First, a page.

Unlawful Possession of a Firearm in Maryland
If a person is facing charges for unlawful possession of a firearm in Maryland, it is important to understand the legal definition of a firearm. A firearm is considered any weapon that can expel a projectile by the action of an explosive. There are regulated firearms in Maryland. Regulated firearms mean a handgun and then different types of weapons that have been classified as assault weapons. There are firearms that are shotguns or rifles that are not nearly as regulated as other types of firearms such as handguns and automatic weapons. The penalty depends on the violation that is being alleged.
If you are facing unlawful possession charges, it is imperative that you speak with a knowledgeable gun lawyer. They can assist you in building a defense for these crimes.
In Maryland, people can be disqualified from possessing any sort of firearm. A person would be prohibited from possessing a regulated firearm if they are under 21 or if they have certain mental health disorders which will disqualify someone from being able to possess a regulated firearm, and they can be prohibited if they have been convicted of what is called a disqualifying crime.
Disqualifying crime includes any crime of violence, it includes anything that has been classified as a felony in the State of Maryland and it also includes any misdemeanor that carries a statutory penalty of more than two years. There are a lot of misdemeanors in Maryland that have a maximum statutory penalty that is greater than two years, and so a conviction for that can mean that that person will not ever be able to possess a regulated firearm again. There are mandatory minimum penalties and the maximum penalty is five years in jail.
Common Scenarios of Unlawful Possession
There are a couple of different ways an individual can be found guilty of unlawful possession of a firearm in Maryland. If they are possessing a regulated firearm in Maryland and they were previously convicted of a disqualifying crime, then they could be found guilty of unlawful possession. If a person has ever been convicted before of a crime of violence or a felony or of a misdemeanor that carries a statutory maximum of more than two years, then they cannot lawfully possess a regulated firearm.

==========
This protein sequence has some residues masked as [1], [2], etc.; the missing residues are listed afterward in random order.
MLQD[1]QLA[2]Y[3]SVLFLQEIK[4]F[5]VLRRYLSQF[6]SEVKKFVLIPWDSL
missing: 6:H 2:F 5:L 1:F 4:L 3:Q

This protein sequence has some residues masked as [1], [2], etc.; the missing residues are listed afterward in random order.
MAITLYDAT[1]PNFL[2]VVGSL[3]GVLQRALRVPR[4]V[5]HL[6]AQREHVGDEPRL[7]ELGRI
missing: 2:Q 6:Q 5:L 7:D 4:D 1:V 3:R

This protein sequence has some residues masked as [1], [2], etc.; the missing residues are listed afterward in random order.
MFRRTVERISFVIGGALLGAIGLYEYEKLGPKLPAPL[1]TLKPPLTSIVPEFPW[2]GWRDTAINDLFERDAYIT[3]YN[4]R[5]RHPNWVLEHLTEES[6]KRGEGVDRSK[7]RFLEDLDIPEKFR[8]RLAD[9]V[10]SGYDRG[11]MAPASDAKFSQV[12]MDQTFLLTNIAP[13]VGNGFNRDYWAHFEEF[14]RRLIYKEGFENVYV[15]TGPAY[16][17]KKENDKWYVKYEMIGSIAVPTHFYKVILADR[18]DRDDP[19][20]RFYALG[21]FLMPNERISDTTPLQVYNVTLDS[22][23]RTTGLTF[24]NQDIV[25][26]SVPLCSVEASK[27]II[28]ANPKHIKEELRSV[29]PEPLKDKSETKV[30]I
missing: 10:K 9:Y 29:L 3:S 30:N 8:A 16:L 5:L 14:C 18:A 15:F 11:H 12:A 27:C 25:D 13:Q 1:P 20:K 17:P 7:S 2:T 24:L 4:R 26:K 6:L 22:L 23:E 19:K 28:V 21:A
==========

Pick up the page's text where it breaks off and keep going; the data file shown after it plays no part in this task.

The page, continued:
Substance Users and Habitual Drunkards
Someone who meets the definition of a habitual drunkard or a habitual user may be disqualified from owning a firearm in Maryland. A habitual user is a person who has been found guilty of two controlled dangerous substance crimes, one of which has taken place in the past five years. If someone has a record for possession of drugs, potentially, they could be defined as a habitual user and it would be illegal for them to possess a firearm.
Someone who is a habitual drunkard is someone who has been found guilty of either a DUI or a DWI in Maryland and one of them has occurred in at least the past year. Basically, the law aims to make sure people avoid having possession of firearms if they are struggling with alcohol or addiction issues and might make impulsive or poor decisions meanwhile under the influence. It is illegal for anyone under the age of 21 to possess a regulated firearm.
Role of Protective Orders
If a person is following all the rules and is legally possessing a firearm, but they become the subject of a protective order, they will need to give up or relinquish all regulated firearms. When a person is the subject of a protective order, it means that they are under investigation for assault. They will have to turn in their regulated firearms to a law enforcement agency. They cannot possess a regulated firearm while there is a protective order in place.
Consequences of Unlawful Possession
There are penalties and consequences for unlawful possession. If the unlawful possession is the result of the defendant being under 21, then the maximum penalty for that is not much. One of the most serious penalties is the penalty for unlawful possession of a firearm by someone who was previously convicted of a crime of violence. The law makes it clear that a person who has previously been convicted of a crime of violence cannot possess a regulated firearm.
The maximum penalty for unlawful possession is a felony which is 15 years and a minimum mandatory of 5 years. That means that the person will receive at least a five-year sentence and that five years cannot be suspended. That person is not eligible for parole. They will actually do, day-for-day, a five-year, sentence for unlawful possession of a firearm in Maryland.